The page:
Study Says SAT Is New, But Not Improved

June 18, 2008 12:48 PM
by Colleen Brondou
The College Board released studies Tuesday indicating that the new SAT is no better than the old version—no surprise to the many colleges that have dropped standardized test requirements.

30-Second Summary

Following announcements last month that some colleges will eliminate the SAT as a requiremnet for college admission, a study has found that revisions to the test have not made it any more effective as a predictor of student performance.

Officials at Wake Forest University and Smith College expressed similar sentiments last month, when they dropped the SAT and ACT as entrance requirements, saying that the tests aren’t the best indication of academic success in college.

The study was conducted by the College Board, which owns the test.

The objectivity of the SAT has long been questioned, and changes made to the test’s format in 2005 sparked new concerns. The addition of an essay was seen as another stumbling block for students with limited English language ability. One year later, the SAT faced new scrutiny when 4,000 tests were incorrectly scored, raising questions again about the integrity of the tests.

Meanwhile, studies differ on whether the SATs are a reliable predictor of college success. A study conducted by Bates College, one of the first competitive colleges to do away with the SAT, found no correlation between grade point average at graduation and incoming SAT scores.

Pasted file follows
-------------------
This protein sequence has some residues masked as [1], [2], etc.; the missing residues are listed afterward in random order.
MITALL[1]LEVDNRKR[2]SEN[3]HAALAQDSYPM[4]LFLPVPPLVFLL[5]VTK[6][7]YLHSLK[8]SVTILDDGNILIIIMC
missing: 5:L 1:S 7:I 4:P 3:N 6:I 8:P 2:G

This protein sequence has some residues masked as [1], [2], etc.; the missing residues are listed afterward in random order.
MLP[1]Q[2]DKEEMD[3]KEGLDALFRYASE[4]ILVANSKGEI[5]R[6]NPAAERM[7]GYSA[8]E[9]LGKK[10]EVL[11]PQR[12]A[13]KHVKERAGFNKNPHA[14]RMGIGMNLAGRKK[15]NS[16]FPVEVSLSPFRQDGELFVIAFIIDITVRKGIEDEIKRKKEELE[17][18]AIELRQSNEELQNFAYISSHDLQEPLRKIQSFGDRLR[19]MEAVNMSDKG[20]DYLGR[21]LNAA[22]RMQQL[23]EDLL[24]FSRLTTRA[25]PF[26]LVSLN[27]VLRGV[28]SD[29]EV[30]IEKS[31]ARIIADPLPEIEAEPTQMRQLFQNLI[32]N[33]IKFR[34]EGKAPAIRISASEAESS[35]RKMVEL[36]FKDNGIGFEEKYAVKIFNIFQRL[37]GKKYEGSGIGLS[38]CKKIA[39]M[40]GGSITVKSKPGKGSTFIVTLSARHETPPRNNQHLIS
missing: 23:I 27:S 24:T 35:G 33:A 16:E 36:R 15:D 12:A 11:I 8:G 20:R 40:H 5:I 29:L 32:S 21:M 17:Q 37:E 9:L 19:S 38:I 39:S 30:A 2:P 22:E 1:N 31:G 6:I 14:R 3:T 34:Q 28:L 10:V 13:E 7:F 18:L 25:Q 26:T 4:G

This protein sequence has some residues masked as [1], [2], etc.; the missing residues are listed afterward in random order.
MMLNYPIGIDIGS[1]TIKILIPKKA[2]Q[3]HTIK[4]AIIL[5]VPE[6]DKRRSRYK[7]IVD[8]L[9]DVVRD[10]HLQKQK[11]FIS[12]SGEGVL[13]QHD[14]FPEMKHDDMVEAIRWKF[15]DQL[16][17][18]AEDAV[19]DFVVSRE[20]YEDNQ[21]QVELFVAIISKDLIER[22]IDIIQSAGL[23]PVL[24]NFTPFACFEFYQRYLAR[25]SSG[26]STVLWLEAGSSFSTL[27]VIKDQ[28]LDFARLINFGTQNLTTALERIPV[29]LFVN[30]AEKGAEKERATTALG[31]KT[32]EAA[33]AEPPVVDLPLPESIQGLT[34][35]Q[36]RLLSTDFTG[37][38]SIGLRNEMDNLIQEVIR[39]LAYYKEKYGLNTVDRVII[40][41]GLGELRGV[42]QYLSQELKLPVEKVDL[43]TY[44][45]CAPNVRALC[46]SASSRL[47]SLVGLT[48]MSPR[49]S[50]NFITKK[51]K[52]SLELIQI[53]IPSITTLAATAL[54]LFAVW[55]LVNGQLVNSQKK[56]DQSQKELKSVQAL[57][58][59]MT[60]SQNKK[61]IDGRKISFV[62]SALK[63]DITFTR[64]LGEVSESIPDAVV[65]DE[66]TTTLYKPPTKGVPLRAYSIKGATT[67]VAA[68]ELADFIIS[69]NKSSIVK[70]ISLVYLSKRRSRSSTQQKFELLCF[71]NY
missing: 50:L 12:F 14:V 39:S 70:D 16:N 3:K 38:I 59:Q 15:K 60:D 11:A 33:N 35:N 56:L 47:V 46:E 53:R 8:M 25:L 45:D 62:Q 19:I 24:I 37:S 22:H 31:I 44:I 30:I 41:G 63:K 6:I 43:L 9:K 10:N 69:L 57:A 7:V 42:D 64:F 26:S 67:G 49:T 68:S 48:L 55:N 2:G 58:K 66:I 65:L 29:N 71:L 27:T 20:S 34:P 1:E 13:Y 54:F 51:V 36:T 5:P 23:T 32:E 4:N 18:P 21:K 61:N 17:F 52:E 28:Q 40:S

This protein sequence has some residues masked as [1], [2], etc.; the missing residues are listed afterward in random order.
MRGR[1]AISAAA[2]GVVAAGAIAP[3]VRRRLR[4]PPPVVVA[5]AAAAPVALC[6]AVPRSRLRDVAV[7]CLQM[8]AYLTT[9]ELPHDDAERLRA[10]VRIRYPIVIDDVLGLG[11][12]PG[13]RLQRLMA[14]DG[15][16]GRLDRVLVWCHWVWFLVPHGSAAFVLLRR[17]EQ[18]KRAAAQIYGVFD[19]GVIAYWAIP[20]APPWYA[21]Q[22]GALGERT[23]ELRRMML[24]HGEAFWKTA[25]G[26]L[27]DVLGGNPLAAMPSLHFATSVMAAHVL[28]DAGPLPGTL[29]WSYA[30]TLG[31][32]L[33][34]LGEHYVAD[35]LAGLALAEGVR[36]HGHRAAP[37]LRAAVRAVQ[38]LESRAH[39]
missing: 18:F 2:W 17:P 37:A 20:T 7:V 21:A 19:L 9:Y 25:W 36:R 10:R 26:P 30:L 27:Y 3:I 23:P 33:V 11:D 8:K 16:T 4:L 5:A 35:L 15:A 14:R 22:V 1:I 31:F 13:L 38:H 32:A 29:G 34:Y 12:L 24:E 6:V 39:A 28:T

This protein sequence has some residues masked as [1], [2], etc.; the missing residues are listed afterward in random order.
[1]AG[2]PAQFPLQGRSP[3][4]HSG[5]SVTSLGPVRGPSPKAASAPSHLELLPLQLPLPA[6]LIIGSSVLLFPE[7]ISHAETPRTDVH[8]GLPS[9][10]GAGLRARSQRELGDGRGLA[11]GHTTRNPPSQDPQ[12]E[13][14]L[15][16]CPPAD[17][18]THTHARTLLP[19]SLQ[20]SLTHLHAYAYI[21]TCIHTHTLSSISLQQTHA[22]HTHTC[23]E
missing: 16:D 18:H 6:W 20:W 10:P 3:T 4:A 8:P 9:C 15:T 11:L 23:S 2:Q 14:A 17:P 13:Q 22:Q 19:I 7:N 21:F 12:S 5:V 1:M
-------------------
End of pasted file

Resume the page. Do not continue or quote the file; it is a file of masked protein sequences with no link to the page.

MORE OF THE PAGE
The College Board had previsously contended that early studies of the new SAT show that it is just as good as, if not better than, high school GPA at predicting academic success in college.

Michael Poll, vice president for admissions at Chatham University, remains unconvinced. “We have studied our students who have come in SAT-optional,” he said. “At this point, their persistence is nearly identical to those who came in with the SAT.”

Headline Link: ‘Study Finds Little Benefit in New SAT’

Background: The SAT’s rocky road

Opinion & Analysis: Does the SAT predict college performance?

Reference: A guide to applying to college


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